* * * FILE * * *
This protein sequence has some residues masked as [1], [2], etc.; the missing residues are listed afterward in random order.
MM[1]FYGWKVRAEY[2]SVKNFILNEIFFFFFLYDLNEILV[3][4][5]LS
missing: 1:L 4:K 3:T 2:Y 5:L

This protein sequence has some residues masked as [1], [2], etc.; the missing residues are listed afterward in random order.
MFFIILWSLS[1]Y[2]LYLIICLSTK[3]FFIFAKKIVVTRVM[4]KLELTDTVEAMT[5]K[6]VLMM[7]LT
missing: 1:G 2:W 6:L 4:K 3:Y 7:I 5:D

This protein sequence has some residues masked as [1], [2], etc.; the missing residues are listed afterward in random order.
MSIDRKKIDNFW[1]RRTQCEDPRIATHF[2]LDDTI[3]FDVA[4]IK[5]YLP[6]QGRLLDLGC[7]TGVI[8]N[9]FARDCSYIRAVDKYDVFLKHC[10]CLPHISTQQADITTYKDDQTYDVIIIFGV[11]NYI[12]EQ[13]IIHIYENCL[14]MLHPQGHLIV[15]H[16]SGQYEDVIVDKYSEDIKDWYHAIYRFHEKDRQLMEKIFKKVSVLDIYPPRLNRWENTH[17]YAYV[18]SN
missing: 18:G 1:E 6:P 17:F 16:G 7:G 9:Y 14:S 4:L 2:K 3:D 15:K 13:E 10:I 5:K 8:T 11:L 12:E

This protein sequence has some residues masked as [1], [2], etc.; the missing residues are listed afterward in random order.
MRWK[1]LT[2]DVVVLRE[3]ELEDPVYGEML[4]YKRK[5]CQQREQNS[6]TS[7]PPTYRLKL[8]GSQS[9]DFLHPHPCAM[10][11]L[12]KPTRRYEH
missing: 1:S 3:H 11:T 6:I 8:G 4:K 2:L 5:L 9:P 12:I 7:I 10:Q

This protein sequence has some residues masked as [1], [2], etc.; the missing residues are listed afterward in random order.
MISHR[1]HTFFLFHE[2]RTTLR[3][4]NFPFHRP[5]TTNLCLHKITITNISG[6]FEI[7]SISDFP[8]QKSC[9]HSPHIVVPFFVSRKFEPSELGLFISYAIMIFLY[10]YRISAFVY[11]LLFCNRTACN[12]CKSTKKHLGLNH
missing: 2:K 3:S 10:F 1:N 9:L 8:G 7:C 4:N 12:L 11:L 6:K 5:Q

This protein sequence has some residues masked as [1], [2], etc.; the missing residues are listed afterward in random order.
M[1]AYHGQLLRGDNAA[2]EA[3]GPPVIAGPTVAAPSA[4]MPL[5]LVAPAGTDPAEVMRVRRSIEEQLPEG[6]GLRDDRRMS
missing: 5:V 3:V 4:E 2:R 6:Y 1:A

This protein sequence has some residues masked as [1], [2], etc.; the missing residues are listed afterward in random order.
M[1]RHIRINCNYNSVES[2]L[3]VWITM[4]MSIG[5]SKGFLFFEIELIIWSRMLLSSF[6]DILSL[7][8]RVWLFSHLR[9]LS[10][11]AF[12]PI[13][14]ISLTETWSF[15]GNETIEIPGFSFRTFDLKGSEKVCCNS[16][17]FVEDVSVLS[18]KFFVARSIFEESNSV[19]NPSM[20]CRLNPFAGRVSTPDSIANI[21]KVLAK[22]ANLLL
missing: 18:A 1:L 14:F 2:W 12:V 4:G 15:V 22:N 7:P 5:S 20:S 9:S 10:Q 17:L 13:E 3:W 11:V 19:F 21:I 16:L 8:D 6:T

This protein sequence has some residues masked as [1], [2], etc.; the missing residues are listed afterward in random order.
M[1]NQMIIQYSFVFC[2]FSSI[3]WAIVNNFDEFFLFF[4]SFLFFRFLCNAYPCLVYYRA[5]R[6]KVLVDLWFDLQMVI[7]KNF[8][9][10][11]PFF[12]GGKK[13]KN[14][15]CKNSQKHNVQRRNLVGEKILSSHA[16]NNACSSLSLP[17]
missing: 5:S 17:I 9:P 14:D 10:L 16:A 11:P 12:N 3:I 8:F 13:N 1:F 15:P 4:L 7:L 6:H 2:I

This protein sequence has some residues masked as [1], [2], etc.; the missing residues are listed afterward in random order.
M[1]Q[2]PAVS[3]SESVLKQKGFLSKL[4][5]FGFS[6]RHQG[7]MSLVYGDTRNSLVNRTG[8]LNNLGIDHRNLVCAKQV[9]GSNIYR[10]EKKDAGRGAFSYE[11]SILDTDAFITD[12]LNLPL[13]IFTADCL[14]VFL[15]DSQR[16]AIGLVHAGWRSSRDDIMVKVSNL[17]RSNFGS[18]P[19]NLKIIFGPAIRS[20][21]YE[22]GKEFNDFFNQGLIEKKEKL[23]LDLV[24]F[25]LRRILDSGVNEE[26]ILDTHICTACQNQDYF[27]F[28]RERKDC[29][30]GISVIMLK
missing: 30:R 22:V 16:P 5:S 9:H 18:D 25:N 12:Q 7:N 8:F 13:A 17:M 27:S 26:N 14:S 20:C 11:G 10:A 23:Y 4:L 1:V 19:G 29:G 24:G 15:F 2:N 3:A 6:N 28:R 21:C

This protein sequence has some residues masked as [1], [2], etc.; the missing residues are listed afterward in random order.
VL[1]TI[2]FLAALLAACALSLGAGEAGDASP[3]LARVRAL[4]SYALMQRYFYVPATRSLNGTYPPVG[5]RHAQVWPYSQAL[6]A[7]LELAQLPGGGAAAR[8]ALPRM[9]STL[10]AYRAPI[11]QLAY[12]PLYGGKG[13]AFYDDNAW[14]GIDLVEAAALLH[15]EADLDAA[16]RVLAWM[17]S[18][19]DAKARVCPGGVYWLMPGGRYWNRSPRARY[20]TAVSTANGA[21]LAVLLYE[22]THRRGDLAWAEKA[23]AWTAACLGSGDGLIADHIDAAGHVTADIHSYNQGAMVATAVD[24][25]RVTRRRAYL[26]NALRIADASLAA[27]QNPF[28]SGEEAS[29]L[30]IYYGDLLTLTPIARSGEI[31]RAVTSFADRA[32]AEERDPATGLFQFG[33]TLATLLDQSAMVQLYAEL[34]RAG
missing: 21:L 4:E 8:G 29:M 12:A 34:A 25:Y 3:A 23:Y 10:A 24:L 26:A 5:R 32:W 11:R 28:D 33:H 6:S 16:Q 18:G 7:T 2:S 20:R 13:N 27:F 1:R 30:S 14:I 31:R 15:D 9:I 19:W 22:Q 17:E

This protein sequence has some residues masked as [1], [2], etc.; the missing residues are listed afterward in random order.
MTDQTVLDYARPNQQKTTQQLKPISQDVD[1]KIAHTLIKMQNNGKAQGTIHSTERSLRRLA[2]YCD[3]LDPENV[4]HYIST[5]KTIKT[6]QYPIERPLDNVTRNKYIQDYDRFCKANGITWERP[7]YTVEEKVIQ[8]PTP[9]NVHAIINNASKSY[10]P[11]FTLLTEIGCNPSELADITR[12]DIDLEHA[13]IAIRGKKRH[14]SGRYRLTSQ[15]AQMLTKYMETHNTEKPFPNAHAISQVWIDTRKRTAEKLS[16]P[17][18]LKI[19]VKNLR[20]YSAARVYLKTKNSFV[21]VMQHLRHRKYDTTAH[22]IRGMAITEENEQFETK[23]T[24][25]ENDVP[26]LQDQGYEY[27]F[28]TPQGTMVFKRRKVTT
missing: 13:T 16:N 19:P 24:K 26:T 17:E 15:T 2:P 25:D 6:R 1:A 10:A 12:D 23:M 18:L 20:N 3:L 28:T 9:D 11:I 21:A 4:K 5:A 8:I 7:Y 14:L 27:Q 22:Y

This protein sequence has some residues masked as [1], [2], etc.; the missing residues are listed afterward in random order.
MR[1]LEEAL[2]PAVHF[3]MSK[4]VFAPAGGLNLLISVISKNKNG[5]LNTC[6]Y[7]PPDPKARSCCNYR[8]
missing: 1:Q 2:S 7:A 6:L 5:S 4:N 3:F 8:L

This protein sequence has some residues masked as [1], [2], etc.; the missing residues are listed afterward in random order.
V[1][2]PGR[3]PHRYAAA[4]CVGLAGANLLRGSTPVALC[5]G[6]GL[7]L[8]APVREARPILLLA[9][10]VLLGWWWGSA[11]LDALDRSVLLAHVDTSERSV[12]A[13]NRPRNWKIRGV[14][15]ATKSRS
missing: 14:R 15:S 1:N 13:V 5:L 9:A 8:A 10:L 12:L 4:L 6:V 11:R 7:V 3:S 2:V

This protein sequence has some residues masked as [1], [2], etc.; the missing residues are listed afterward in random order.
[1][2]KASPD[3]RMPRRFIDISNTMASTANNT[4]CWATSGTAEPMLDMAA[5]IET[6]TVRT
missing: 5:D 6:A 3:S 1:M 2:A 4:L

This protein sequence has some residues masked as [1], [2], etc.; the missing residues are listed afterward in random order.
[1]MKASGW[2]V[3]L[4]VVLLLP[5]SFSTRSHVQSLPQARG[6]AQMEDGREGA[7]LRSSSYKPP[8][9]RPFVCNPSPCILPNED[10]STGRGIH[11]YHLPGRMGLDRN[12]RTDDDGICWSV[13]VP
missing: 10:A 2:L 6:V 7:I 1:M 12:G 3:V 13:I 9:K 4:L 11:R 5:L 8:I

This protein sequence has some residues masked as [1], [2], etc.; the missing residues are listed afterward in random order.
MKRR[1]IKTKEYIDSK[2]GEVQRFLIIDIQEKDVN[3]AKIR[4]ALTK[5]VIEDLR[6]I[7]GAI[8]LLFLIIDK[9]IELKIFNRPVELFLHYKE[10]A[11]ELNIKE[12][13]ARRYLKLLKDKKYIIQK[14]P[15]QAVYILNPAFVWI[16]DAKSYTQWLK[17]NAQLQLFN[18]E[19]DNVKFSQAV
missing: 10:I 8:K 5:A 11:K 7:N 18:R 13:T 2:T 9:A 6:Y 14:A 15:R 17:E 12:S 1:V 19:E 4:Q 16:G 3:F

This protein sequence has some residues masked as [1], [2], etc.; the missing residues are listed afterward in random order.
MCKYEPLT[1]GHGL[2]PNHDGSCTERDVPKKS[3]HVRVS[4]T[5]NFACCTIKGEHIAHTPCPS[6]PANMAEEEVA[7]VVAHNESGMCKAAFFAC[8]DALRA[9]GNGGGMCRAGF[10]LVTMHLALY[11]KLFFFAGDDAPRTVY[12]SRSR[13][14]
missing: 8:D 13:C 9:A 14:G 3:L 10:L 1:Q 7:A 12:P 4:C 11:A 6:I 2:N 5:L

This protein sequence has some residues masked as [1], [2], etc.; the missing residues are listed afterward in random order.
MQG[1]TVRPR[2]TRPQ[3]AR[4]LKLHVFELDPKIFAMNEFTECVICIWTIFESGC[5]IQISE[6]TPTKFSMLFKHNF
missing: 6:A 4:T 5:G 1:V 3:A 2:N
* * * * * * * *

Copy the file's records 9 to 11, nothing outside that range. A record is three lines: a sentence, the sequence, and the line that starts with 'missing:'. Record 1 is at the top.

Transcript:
This protein sequence has some residues masked as [1], [2], etc.; the missing residues are listed afterward in random order.
M[1]Q[2]PAVS[3]SESVLKQKGFLSKL[4][5]FGFS[6]RHQG[7]MSLVYGDTRNSLVNRTG[8]LNNLGIDHRNLVCAKQV[9]GSNIYR[10]EKKDAGRGAFSYE[11]SILDTDAFITD[12]LNLPL[13]IFTADCL[14]VFL[15]DSQR[16]AIGLVHAGWRSSRDDIMVKVSNL[17]RSNFGS[18]P[19]NLKIIFGPAIRS[20][21]YE[22]GKEFNDFFNQGLIEKKEKL[23]LDLV[24]F[25]LRRILDSGVNEE[26]ILDTHICTACQNQDYF[27]F[28]RERKDC[29][30]GISVIMLK
missing: 30:R 22:V 16:P 5:S 9:H 18:D 25:N 12:Q 7:N 8:F 13:A 17:M 27:S 26:N 14:S 20:C 11:G 10:A 23:Y 4:L 1:V 19:G 29:G 24:G 15:F 2:N 3:A 6:N 28:R 21:C

This protein sequence has some residues masked as [1], [2], etc.; the missing residues are listed afterward in random order.
VL[1]TI[2]FLAALLAACALSLGAGEAGDASP[3]LARVRAL[4]SYALMQRYFYVPATRSLNGTYPPVG[5]RHAQVWPYSQAL[6]A[7]LELAQLPGGGAAAR[8]ALPRM[9]STL[10]AYRAPI[11]QLAY[12]PLYGGKG[13]AFYDDNAW[14]GIDLVEAAALLH[15]EADLDAA[16]RVLAWM[17]S[18][19]DAKARVCPGGVYWLMPGGRYWNRSPRARY[20]TAVSTANGA[21]LAVLLYE[22]THRRGDLAWAEKA[23]AWTAACLGSGDGLIADHIDAAGHVTADIHSYNQGAMVATAVD[24][25]RVTRRRAYL[26]NALRIADASLAA[27]QNPF[28]SGEEAS[29]L[30]IYYGDLLTLTPIARSGEI[31]RAVTSFADRA[32]AEERDPATGLFQFG[33]TLATLLDQSAMVQLYAEL[34]RAG
missing: 21:L 4:E 8:G 29:M 12:A 34:A 25:Y 3:A 23:Y 10:A 24:L 26:A 5:R 32:W 11:R 28:D 33:H 6:S 16:Q 18:G 7:T 2:S 20:R 13:N 27:F 1:R 30:S 14:I 31:R 15:D 9:I 19:W 22:Q 17:E

This protein sequence has some residues masked as [1], [2], etc.; the missing residues are listed afterward in random order.
MTDQTVLDYARPNQQKTTQQLKPISQDVD[1]KIAHTLIKMQNNGKAQGTIHSTERSLRRLA[2]YCD[3]LDPENV[4]HYIST[5]KTIKT[6]QYPIERPLDNVTRNKYIQDYDRFCKANGITWERP[7]YTVEEKVIQ[8]PTP[9]NVHAIINNASKSY[10]P[11]FTLLTEIGCNPSELADITR[12]DIDLEHA[13]IAIRGKKRH[14]SGRYRLTSQ[15]AQMLTKYMETHNTEKPFPNAHAISQVWIDTRKRTAEKLS[16]P[17][18]LKI[19]VKNLR[20]YSAARVYLKTKNSFV[21]VMQHLRHRKYDTTAH[22]IRGMAITEENEQFETK[23]T[24][25]ENDVP[26]LQDQGYEY[27]F[28]TPQGTMVFKRRKVTT
missing: 13:T 16:N 19:P 24:K 26:T 17:E 15:T 2:P 25:D 6:R 1:A 10:A 12:D 23:M 18:L 20:N 3:L 28:T 9:D 11:I 21:A 4:K 5:A 8:I 7:Y 14:L 27:Q 22:Y